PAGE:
MIAMI — There is an 80 percent chance that a hurricane will form in the next 48 hours from an area of low pressure located near the east coast of the Yucatan Peninsula and the southeastern Gulf of Mexico, the National Hurricane Center (NHC) said today.
“This system is likely to become a tropical depression while it moves slowly northeastward over the northwestern Caribbean Sea and southeastern Gulf of Mexico during the next day or two,” the Florida-based forecaster said.
Although the NHC continues to monitor the area of disturbed weather near the Gulf of Mexico with a high chance of development, no impacts are expected for the U.S. Virgin Islands or Puerto Rico.
Near the Yucatan Peninsula and southeastern Gulf of Mexico: A large area of disturbed weather located near the Yucatan Peninsula is interacting with an upper-level trough over the Gulf of Mexico and producing a broad region of disorganized showers and thunderstorms.
Environmental conditions appear marginally conducive for gradual development, and this system is likely to become a tropical depression by the weekend as it moves northeastward into the northwestern Caribbean Sea, southeastern Gulf of Mexico, and crosses the Florida Peninsula.
Regardless of development, locally heavy rainfall is likely across portions of southeastern Mexico, the Yucatan Peninsula, Guatemala, and Belize during the next couple of days, spreading across western Cuba, southern Florida, and the Florida Keys on Friday and Saturday. Interests in the Yucatan Peninsula, western Cuba, the Florida Keys, and the Florida Peninsula should monitor the progress of this system.
* Formation chance through 48 hours…medium…50 percent. * Formation chance through 5 days…high…70 percent. 2. Southwestern Atlantic northeast of the Bahamas: A weak surface trough located around 200 miles northeast of the central Bahamas is producing disorganized shower activity as it interacts with an upper-level trough. Surface pressures are currently high across the area, and significant development of this system appears unlikely as it moves generally east-northeastward over the next several days away from the southeastern United States.
* Formation chance through 48 hours…low…10 percent. * Formation chance through 5 days…low…10 percent.
Today marks the first day of the Atlantic hurricane season, which will run until November 30. Long-term averages for the number of named storms, hurricanes, and major hurricanes are 14, 7, and 3, respectively. The list of names for 2022 is as follows:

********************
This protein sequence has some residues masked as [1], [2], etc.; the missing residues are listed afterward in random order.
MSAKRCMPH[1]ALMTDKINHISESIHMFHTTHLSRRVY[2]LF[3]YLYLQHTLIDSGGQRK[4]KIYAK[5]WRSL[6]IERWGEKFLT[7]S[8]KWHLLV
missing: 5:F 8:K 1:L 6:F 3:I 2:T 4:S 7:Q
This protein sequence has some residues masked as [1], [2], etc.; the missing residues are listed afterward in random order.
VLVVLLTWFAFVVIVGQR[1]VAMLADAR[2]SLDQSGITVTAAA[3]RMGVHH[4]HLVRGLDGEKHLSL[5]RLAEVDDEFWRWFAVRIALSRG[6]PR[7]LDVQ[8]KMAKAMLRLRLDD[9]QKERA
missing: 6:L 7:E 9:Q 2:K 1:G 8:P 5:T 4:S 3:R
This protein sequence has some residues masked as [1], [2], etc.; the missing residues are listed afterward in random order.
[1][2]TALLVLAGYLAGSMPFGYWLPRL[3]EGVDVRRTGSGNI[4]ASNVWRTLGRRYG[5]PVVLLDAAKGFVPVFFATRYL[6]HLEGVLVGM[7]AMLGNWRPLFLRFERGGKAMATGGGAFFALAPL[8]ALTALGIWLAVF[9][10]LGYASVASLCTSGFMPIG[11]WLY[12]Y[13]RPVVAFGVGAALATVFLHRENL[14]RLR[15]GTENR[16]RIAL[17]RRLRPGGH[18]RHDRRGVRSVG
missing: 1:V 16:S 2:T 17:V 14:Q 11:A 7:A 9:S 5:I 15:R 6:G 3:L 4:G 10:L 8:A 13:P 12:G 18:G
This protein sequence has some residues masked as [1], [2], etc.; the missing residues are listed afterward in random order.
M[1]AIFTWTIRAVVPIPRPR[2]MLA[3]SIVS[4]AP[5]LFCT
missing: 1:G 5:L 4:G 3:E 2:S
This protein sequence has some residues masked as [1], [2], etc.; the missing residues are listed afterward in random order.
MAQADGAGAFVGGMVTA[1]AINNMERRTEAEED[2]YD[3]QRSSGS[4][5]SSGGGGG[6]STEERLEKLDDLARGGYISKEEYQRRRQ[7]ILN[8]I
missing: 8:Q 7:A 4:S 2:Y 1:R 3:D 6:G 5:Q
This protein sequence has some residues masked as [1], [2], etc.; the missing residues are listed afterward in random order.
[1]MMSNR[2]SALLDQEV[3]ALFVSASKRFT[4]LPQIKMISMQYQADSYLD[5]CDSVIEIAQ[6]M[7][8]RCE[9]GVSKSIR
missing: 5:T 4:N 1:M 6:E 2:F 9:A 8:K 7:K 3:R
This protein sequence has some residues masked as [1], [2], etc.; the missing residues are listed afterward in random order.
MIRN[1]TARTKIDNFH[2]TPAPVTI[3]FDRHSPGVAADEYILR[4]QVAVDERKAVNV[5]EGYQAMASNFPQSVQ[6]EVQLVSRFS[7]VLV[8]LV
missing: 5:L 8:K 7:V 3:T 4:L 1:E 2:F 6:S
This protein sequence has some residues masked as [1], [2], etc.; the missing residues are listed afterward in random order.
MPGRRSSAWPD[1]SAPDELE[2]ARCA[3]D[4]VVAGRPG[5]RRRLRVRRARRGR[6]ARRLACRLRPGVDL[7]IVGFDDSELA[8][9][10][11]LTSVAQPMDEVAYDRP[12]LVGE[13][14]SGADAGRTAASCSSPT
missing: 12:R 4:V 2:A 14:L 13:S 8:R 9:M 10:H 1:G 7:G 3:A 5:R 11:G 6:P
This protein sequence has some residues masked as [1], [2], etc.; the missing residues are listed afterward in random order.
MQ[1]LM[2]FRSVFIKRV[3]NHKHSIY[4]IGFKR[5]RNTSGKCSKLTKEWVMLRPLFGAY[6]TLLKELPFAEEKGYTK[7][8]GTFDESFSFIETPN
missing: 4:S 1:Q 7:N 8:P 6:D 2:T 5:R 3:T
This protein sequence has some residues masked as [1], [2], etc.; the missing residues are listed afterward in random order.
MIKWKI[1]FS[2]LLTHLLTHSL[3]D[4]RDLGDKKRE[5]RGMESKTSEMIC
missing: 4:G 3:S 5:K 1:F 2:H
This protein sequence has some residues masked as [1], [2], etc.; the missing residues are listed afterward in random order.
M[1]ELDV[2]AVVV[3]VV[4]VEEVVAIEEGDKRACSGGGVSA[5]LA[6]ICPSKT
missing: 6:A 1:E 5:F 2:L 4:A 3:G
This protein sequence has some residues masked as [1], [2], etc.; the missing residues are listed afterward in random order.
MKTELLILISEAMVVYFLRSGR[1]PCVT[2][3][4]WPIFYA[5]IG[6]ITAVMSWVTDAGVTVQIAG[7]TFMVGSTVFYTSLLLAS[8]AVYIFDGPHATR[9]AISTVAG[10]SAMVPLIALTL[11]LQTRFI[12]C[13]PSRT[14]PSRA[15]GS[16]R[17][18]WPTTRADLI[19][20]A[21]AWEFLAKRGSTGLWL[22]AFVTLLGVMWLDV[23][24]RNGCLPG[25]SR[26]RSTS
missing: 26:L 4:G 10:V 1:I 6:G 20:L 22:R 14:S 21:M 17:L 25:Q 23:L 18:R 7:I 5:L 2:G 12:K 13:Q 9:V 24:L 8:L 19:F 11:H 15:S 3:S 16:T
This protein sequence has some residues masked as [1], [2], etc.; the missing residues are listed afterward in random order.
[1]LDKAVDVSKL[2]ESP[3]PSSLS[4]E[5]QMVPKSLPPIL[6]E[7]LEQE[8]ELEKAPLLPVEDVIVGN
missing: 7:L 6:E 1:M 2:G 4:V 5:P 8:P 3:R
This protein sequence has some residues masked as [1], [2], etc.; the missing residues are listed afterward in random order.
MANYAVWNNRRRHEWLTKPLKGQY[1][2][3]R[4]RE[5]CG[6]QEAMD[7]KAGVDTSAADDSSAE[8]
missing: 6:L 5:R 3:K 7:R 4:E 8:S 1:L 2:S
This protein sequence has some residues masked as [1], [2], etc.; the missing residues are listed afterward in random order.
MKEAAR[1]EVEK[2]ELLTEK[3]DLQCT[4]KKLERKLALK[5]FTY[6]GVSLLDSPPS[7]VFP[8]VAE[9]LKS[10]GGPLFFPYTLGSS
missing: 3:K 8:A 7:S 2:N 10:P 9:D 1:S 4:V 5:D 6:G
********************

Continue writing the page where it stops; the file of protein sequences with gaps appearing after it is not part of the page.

St. Thomas St. John adjacent Islands-St Croix- Nearshore Atlantic and adjacent Caribbean Coastal Waters- 5:28 AM AST Wed Jun 1 2022 This Hazardous Weather Outlook is for the U.S. Virgin Islands and the adjacent Coastal Waters. .Day One...Today and Tonight .Rip Currents...There is a moderate risk of rip currents for all local beaches today. .Days Two through Seven...Thursday through Tuesday A moderate risk of rip currents is expected for most of the local beaches during most of the period. .Spotter information statement... Spotter activation is not anticipated. Please relay any information about winds, waves, and rip currents to the National Weather Service in San Juan while following all local and state guidelines. This report, the Tropical Weather Outlook, briefly describes significant areas of disturbed weather and their potential for tropical cyclone formation during the next five days. The issuance times of this product are 2 AM, 8 AM, 2 PM, and 8 PM EDT. After the change to standard time in November, the issuance times are 1 AM, 7 AM, 1 PM, and 7 PM EST. A Special Tropical Weather Outlook will be issued to provide updates, as necessary, in between the regularly scheduled issuances of the Tropical Weather Outlook. Special Tropical Weather Outlooks will be issued under the same WMO and AWIPS headers as the regular Tropical Weather Outlooks. A standard package of products, consisting of the tropical cyclone public advisory, the forecast/advisory, the cyclone discussion, and a wind speed probability product, is issued every six hours for all ongoing tropical cyclones. In addition, a special advisory package may be issued at any time to advise of significant unexpected changes or to modify watches or warnings. The Tropical Cyclone Update is a brief statement to inform of significant changes in a tropical cyclone or to post or cancel watches or warnings. It is used in lieu of or to precede the issuance of a special advisory package. Tropical Cyclone Updates, which can be issued at any time, can be found under WMO header WTNT61-65 KNHC, and under AWIPS header MIATCUAT1-5. All National Hurricane Center text and graphical products are available on the web at https://www.hurricanes.gov. More information on NHC text products can be found at https://www.hurricanes.gov/aboutnhcprod.shtml, while more information about NHC graphical products can be found at https://www.hurricanes.gov/aboutnhcgraphics.shtml. You can also interact with NHC on Facebook at https://www.facebook.com/NWSNHC. Notifications are available via Twitter when select National Hurricane Center products are issued. Information about our Atlantic Twitter feed (@NHC_Atlantic) is available at https://www.hurricanes.gov/twitter.php. CNH vigila zona cerca del Golfo de México con potencial alto de desarrollo, pero no se espera impactos en PR o USVI. #prwx #usviwx